Wednesday, 16 October 2013

King Kong (1933)

Fig 1
An adventurous risk in the history of filmmaking, the motion picture ‘King Kong’ was produced in 1933, directed by Merian C. Cooper and Ernest B. Schoedsack, whose vision of colossal carnivores fighting tooth and nail, crossed with a tragic love story, became a reality to the shock and awe of its original audience. The premise focuses on charismatic director Carl Denham, who plans a daring voyage to the enigma that is Skull Island in order to record footage of the rumoured beast that calls it home – KONG. However, these plans are torn asunder when it is revealed that Skull Island is inhabited by savage tribesmen, deadly reptiles and ferocious dinosaurs, all of which mean to do harm to the innocent trespassers of their land, except for the mighty Kong.

Fig 2
Some of the more contemporary controversies of King Kong are emphasised in the form of sexism and racism, which heavily influence the first half. “Viewers will shift uneasily in their seats during the stereotyping of the islanders in a scene where a bride is sacrificed to Kong.” (Ebert, 2002) However, these offensive scenes were merely a reflection of the general consensus regarding race in the 1930’s, which can also be said for the incredibly misogynistic crew members, in a scene which ludicrously culminates with a kiss between the boorish Jack Driscoll and leading lady Ann Darrow.

Fig 3
The ‘special effects’ used in the film have a refreshing charm which are not easily matched by typical modern CGI. “When Kong battles the large flesh-eating dinosaur in his first big battle scene, there is a moment when he forces its jaws apart, and the bones crack, and blood drips from the gaping throat, and something immediate happens that is hard to duplicate on any computer.” (Ebert, 2002) With the complex process of reflecting projections into the camera in order to make characters appear to be standing in a tropical paradise, it is hard for contemporary audiences to imagine, with the amount of ease it takes to use green-screening in this cinematic age, just how much artistic detail has been added to every frame. It has been made clear by endless modern parodies and references, including one classic episode of The Simpsons entitled King Homer, that King Kong has indeed stood the test of time.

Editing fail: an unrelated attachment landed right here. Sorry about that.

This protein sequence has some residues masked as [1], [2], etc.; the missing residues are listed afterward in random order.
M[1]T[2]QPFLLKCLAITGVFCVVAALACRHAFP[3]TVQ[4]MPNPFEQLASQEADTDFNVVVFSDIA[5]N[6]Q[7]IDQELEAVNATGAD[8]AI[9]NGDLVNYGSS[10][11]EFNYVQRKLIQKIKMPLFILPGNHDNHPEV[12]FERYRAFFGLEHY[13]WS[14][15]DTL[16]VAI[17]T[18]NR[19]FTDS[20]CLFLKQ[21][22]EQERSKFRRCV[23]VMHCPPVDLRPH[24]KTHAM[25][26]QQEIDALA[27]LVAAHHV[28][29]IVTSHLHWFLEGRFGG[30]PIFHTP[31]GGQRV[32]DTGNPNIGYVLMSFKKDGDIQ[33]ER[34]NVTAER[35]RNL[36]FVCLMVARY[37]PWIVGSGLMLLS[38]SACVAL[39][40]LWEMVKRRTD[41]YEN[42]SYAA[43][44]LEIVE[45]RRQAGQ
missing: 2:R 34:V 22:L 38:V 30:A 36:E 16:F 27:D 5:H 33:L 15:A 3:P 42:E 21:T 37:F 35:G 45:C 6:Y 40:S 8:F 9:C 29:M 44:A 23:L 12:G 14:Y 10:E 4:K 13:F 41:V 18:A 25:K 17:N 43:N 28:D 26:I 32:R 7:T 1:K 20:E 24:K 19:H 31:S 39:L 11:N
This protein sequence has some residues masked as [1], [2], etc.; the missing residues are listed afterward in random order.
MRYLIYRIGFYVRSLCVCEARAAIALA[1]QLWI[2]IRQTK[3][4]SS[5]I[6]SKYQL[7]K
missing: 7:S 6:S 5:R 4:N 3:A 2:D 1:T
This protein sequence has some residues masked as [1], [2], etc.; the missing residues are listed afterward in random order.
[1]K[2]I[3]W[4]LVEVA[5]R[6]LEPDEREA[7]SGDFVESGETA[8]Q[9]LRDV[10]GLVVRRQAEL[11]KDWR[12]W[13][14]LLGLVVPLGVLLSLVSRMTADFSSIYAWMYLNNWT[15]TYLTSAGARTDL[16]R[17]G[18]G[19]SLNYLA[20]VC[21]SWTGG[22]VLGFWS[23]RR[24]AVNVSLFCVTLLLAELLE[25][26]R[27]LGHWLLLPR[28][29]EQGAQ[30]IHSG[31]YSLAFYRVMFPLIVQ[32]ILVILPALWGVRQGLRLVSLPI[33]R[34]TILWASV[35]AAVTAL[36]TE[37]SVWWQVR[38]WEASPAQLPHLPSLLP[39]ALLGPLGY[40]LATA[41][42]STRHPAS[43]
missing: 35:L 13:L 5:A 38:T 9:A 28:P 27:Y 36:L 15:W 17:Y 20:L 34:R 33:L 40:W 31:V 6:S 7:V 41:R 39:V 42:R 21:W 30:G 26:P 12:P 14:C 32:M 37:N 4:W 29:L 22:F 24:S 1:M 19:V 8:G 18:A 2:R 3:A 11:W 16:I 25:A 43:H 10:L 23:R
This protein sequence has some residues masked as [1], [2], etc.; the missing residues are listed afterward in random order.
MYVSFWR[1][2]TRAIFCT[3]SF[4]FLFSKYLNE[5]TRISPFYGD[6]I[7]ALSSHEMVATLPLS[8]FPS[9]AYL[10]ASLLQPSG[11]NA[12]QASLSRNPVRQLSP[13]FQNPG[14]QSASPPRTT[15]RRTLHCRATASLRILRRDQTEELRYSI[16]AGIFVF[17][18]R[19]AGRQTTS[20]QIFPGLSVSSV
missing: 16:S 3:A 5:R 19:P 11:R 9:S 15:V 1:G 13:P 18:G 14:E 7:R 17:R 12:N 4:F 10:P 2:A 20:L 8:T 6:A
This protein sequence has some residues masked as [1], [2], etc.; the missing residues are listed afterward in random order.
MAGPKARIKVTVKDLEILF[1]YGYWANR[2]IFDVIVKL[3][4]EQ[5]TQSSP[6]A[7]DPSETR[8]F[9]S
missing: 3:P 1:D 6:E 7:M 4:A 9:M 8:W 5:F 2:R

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3 comments:

  1. Hey Josh,

    Just a bit of formating advice: don't centralise your text, because it gives your reviews the appearance of a poem. Justify your text (that's the option that isn't a) align left, b) align right, or c) centralise) instead - it will give your written elements the appearance of prose in a book - much more appropriate.

    Some nice turns of phrase in this review, Josh - you've thought about crafting this and it shows.

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  2. Hi Josh,
    Yup, a thoughtful review indeed- well done! :)
    My comments also relate to the text itself - you don't need to italicise the authors name and date in your reference or bibliography, but you must make sure that the film name IS italicised each time (and any other film you mention).
    My only other comment would be about the placing of the Homer image...it seems a bit random to have it where it is, when you actually talk about the parody right at the end. Where it sits at the moment, it reads like it is referring to either the misogynistic crew, or the special effects... it would have been better placed at the end and introduced like this perhaps, 'including one classic episode of The Simpsons entitled King Homer, as seen in figure 3'.

    Other than that, well done! :)

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  3. See links!

    http://ucarochester-cgartsandanimation.blogspot.co.uk/2013/10/fao-cgaa-year-1-timetable-changes-ahead.html
    http://ucarochester-cgartsandanimation.blogspot.co.uk/2013/10/fao-cgaa-year-1-toolkit-drawing-vickys.html

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